Zambian Comparo, pt1

I hadn’t ever expected to conduct a reprise of my peaberry/flatbean comparison, but I was browsing coffee at my local coffee shop and ran across a similar-yet-very-different pair of coffees: Ljulu Lipati and Ljulu Lipati Peaberry. They’re similar to my previous sampling in that there’s a peaberry/flatbean sibling rivalry. But thye’re different in that they’re from Zambia, and coffees from Africa tend to be at the opposite end of the flavor spectrum than coffees from Indonesia. FWIW, I don’t expect to find as much difference as I did when comparing the two Sulawesi. On with the sampling!


Flatbean: It’s good, though perhaps not quite what I would normally prefer in an espresso. I was a little shocked when I took a sip, and decided that it had a distinct flavor of grapefruit, and then read the label to find that “grapefruit bitters” is the first flavor listed. It then lists sour cherry, which I also detected as a complicating factor in the grapefruit. I don’t usually “get” the flavors listed on the bag, so if you’re in the same boat and want finally taste the marketing copy*, give this a try.

Peaberry: This is prety similar to the flatbean, though it is different. The grapefruit still dominates the flavor. That said, I’m not sure I would have come up with that specific description if I hadn’t tried the flat bean first. I wasn’t really able to identify any others myself, so I looked at the description on the bag and was able to imagine tasting the roasted red pepper. Had I been trying, maybe I could have tasted that with the flatbean as well.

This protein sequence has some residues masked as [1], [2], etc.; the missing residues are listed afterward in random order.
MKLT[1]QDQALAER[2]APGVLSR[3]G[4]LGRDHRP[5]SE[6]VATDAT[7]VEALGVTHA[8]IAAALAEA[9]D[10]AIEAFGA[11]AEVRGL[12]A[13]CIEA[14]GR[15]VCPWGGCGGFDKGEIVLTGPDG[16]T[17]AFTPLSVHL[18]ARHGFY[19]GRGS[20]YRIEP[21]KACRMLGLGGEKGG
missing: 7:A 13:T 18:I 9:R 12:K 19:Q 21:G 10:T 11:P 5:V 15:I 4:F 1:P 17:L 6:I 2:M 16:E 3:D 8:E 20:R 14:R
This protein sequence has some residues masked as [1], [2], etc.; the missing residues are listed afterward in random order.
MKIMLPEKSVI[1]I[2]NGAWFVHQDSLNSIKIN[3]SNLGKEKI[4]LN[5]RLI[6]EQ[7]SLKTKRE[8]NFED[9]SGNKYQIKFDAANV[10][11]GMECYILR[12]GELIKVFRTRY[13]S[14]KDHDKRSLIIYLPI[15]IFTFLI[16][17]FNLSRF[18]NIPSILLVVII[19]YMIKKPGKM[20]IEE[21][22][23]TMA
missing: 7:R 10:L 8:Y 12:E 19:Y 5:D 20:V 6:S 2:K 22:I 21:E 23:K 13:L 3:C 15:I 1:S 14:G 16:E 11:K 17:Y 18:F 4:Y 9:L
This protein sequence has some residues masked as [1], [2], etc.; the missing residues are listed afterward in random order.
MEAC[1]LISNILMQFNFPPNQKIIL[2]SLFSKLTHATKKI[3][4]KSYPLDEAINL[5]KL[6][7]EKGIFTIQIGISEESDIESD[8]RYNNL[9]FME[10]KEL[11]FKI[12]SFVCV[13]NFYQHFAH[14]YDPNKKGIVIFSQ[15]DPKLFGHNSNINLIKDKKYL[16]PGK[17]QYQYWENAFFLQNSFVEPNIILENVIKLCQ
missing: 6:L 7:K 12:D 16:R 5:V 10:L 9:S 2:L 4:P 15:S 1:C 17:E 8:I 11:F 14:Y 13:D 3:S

In each case, the late pull tasted very much like the ristretto, but watered down a bit – still strongly grapefruit.


I didn’t think to look until I saw a distinct difference in crema pulling the peaberry shot, but the two coffees have different levels of freshness. The peaberry was roasted April 3 and the flatbean March 22. I wouldn’t call eitherei one is fresh, but I could definitely tell a difference in the appearance. I don’t know much the flavors differ, or if I could detect them.

*I call it marketing copy, but I don’t really doubt that the cuppers actually tasted these flavors. I’m sure they have a much more trained palette, and probably don’t the weak sense of smell that skews my gustation.

One thought on “Zambian Comparo, pt1

  1. Pingback: Zambian Comparo, pt2 | :|

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